Construction management and talent management might not seem to have much overlap. They serve different functions, address different needs, and interact with different parts of an organization. But for Anthony Perrone—head of global talent management, executive/leadership development, and diversity at process transformation company Sutherland Global—they originate from the same drive: the passion to transform. “I might not be constructing a building, but I am developing organizational processes and capabilities from the ground up,” Perrone says. “I’m transforming the talent landscape for organizations so that business strategies become a reality.”
Perrone began his career as a buildings systems representative with Simplex Time Recorder after earning a bachelor’s degree in construction management from Utica College at Syracuse University. Although he wasn’t in a human resources role, he was always drawn to the human side of the business. “The construction management industry provided me the technical or mechanical side of change,” he says. “But I still had this unfulfilled need for the people side of change.”
While at Simplex, Perrone earned a master’s degree in organization management. He applied his academic knowledge to his work by creating a centralized customer service provider group that served New York State. “A lot of that was born out of listening to customers and the problems that they were having with Simplex at the time with regard to customer service,” Perrone says. By revamping the organizational design, Perrone created a more cost-efficient process, reorganizing the human components to solve a business challenge.
“We have an obligation to help our employees see where the organization is going, understand the kind of capabilities that we’re going to need, and give them the opportunities to be able to reach that potential.”
After completing his master’s degree, Perrone joined Forbes Magazine as its human resources business manager. Because Forbes had a small HR function, Perrone was able to operate in both business management and HR management for the advertising department. Over time, he began to specialize in learning and talent management, applying the approach he used at Simplex to redesign human workflow and organization to address a company’s strategic vision.
At Sutherland, Perrone had the opportunity to transform a talent management function on a global scale. Sutherland was founded in 1986 as a business process consulting firm, at a time when many US-based companies were first transferring customer service work offshore. Over time, the company began operating internal support functions for its clients, expanding from a business-to-consumer company to encompassing business-to-business functions as well. It continued to experience rapid growth and now assists clients in transformational process and product design at its labs in San Francisco and London.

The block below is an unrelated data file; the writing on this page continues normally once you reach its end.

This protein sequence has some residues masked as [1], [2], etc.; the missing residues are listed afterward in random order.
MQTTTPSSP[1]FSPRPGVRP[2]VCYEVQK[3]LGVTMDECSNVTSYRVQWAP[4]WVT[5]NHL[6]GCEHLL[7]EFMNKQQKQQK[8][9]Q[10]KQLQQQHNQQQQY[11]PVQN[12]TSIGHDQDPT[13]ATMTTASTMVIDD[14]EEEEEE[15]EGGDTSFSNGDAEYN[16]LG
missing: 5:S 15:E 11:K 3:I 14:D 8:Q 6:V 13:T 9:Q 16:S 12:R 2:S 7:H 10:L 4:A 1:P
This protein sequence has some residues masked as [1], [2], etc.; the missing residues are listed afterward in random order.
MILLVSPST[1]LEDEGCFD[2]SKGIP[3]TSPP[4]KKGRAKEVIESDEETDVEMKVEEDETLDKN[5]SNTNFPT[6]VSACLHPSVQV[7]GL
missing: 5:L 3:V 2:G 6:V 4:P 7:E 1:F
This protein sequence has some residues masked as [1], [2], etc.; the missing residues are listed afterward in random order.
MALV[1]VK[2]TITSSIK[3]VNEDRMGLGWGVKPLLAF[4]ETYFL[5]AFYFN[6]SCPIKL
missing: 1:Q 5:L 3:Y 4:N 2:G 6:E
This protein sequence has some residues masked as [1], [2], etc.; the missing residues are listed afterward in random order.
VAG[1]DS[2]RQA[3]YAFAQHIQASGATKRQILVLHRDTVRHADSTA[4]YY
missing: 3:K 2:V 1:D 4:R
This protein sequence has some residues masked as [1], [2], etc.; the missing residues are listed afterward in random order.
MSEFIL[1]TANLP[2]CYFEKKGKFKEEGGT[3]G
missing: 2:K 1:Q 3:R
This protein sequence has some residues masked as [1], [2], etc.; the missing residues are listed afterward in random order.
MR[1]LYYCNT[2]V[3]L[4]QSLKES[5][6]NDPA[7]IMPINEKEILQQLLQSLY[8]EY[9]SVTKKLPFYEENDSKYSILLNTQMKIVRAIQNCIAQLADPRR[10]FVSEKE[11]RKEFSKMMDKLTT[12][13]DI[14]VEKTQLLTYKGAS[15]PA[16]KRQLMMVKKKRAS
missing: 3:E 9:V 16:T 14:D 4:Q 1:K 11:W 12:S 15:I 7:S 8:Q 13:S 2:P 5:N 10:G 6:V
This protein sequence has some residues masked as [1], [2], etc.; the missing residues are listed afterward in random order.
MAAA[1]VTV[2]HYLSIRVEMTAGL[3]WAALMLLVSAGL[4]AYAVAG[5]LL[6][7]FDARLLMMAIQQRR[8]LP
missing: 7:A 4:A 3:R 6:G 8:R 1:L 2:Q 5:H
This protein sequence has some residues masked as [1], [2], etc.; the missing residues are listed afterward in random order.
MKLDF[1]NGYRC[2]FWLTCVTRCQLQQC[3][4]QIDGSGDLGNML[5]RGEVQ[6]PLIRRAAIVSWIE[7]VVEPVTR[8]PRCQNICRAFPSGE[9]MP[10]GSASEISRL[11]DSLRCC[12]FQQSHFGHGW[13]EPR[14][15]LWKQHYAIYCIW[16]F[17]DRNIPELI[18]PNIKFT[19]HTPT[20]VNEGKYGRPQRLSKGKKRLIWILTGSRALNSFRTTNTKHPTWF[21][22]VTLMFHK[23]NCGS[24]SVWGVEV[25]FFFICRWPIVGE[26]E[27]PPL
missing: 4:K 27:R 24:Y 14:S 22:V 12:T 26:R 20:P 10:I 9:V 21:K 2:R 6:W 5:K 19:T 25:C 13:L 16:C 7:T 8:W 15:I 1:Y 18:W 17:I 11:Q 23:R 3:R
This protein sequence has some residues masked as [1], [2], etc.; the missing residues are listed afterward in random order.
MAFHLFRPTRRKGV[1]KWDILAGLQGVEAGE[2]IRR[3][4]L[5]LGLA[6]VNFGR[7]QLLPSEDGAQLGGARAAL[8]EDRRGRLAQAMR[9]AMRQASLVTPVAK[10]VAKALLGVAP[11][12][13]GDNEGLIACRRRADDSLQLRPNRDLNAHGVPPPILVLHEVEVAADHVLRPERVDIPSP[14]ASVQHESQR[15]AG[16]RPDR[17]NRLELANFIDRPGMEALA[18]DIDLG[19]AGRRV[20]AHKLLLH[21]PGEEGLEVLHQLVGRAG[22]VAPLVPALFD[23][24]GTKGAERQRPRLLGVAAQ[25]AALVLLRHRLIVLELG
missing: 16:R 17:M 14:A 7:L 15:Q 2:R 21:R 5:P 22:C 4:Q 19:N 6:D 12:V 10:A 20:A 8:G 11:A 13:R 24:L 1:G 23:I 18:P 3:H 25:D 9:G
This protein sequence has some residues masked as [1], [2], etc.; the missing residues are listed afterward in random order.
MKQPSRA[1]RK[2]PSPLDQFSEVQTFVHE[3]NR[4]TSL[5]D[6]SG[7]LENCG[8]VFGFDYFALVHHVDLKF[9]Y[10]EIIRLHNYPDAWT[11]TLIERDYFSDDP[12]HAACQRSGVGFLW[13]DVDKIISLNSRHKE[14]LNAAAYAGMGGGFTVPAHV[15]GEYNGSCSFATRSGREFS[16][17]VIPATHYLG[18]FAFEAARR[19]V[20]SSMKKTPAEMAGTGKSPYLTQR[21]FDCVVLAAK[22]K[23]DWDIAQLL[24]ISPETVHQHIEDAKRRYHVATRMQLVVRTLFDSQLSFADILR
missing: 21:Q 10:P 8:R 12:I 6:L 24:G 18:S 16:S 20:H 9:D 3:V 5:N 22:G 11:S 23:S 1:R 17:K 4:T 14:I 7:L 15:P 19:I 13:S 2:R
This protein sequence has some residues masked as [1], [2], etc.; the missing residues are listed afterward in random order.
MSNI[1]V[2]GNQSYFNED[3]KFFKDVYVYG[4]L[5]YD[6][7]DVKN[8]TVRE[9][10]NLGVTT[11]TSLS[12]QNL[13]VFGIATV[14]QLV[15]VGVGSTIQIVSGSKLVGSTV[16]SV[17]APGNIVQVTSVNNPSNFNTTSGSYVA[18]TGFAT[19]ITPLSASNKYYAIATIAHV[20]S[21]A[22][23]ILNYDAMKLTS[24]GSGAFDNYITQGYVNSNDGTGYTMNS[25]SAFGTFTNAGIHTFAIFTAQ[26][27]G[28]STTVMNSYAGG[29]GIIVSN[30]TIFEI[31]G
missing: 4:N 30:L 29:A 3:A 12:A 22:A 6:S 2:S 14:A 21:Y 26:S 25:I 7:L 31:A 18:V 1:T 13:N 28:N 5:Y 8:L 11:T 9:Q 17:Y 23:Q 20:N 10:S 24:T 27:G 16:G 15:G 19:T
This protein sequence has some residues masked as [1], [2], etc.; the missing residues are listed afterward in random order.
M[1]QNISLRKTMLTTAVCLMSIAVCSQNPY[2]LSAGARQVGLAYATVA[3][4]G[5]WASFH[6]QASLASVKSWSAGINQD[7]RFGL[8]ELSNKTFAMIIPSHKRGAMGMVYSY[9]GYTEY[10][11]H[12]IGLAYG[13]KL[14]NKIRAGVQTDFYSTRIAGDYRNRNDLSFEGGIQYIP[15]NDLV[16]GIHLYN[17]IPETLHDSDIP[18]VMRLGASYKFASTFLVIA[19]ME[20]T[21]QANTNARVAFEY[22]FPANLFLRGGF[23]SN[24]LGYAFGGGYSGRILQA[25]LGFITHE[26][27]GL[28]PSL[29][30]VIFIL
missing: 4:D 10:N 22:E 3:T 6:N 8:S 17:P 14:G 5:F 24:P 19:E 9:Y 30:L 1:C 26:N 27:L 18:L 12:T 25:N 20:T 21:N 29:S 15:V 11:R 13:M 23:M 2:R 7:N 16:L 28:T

To achieve this mission, Sutherland’s talent management strategy will utilize the company’s strength in business process management to improve on its business innovation capability. Perrone, in turn, works closely with Sutherland’s senior executive team to determine the capabilities needed to execute the company’s strategy and where those capabilities can be found or developed. In this digital marketplace, Perrone’s view is that talent management is a strategic positioner for the company— future-proofing the business by focusing on releasing the power of its existing talent and optimizing how it is best deployed, nurtured, and encouraged to perform.
Providing innovative solutions requires not only a different approach to talent but different skills as well. As artificial intelligence replaces humans in transacting and monitoring processes, employees have to determine what skills they need to fit into the new landscape, and organizations have to determine a pathway to building or buying those skills. “It’s about understanding what the future context could be and then reshaping people’s capabilities and experiences around that new world,” Perrone says. “We have an obligation to help our employees see where the organization is going, understand the kind of capabilities that we’re going to need, and give them the opportunities to be able to reach that potential.” At the same time, the organization needs to be attractive to emerging talent. “This is our path to developing a tech-savvy, globally dispersed organization that aligns with its employees’ life interests,” he explains.
Changing technologies impact the way people develop skills in addition to changing the skills they need to be successful on the job. The traditional view of learning and development centers on an individual providing training to another individual, whether that’s in a classroom setting or through remote technology. But this approach doesn’t match how individuals learn outside of the office, where learning is delivered based on an individual’s question in that given moment. In a corporate structure, that might manifest in on-demand lectures or injecting information into an organization’s social network and allowing subject matter experts to provide information to their peers. This changes the role of talent managers. “We’re now the curators of content as opposed to being the disseminators of content,” Perrone says. “You should be able to provide a lot of different ways for people to gain access to knowledge and information and participate in the learning process.”
While some might fear that machines will entirely replace humans, Perrone’s fear is that businesses and employees will not adapt quickly enough to the changing reality. As always, he looks forward to the next transformation. “Participate, and be the change,” he says. “Otherwise, you’re going to be left behind.”
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